“I will promote freedom at all costs,” is the first line of the Draper University pledge. Draper University of Heroes is a school I created to encourage people with ideas and energy to pursue their visions through entrepreneurship and risktaking. For an entrepreneur, freedom matters most. The ability to try new things without government interference is paramount to the success of an innovative community.
Because freedom is so important to me, I appreciate all the great work the Independent Institute is doing. They understand freedom. Freedom leads to prosperity, to economic growth, and to innovation. While regulation and government control make us feel safer (although at some point they become less safe), they lead to stagnation, fear, and loss of human spirit.
History and studies have shown that a lighter-touch government leads to more innovation, higher economic growth, and a happier, harder working population. A heavy-handed government slows economic growth and stifles creativity. As governments spend more of their people’s wealth, they tend to add more rules and regulations and their innovation and GDP growth decline.
For the past 50 years, Silicon Valley has been perhaps the greatest engine of freedom in the United States, with entrepreneurs and innovators driving great change. It is comforting for innovators to know that Washington, DC, is 3,000 miles away, so they will be relatively unimpeded by the rules and regulations that stymie an innovation economy.
When there is a new innovation, there is almost always a sociological change. That change may affect the customers, competitors, and suppliers of the business, but it also affects the status quo. Fearmongers will spread fear about the new innovation. Once the new innovation starts to spread, these complainers go after the law, the press, and the government to try to keep things the way they were. Lawyers prepare for battle. Competitors fill the press with concerns, and try to make the government take notice and take action. Fortunately, our government generally allows innovation to continue for some time without intervention, but there are some departments that stop innovation in its tracks.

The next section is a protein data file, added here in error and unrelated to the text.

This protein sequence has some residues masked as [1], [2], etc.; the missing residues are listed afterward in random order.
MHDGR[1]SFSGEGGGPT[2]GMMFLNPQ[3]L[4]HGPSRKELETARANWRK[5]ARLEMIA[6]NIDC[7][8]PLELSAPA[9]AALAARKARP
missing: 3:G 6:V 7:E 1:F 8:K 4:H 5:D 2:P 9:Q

The FDA makes getting a new drug on the market a time-consuming and hugely expensive process, and they often get it wrong. The SEC took a perfectly good law that the JOBS Act provided and plucked it clean of wings so that few entrepreneurs try to raise money that way. The DOD continues to create so many barriers to sell to them that innovators avoid them and we end up with antiquated technologies defending us.